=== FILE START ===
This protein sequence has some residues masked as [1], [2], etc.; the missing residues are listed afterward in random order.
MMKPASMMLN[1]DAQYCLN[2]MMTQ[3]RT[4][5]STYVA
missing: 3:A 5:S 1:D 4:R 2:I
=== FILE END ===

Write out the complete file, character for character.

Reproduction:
This protein sequence has some residues masked as [1], [2], etc.; the missing residues are listed afterward in random order.
MMKPASMMLN[1]DAQYCLN[2]MMTQ[3]RT[4][5]STYVA
missing: 3:A 5:S 1:D 4:R 2:I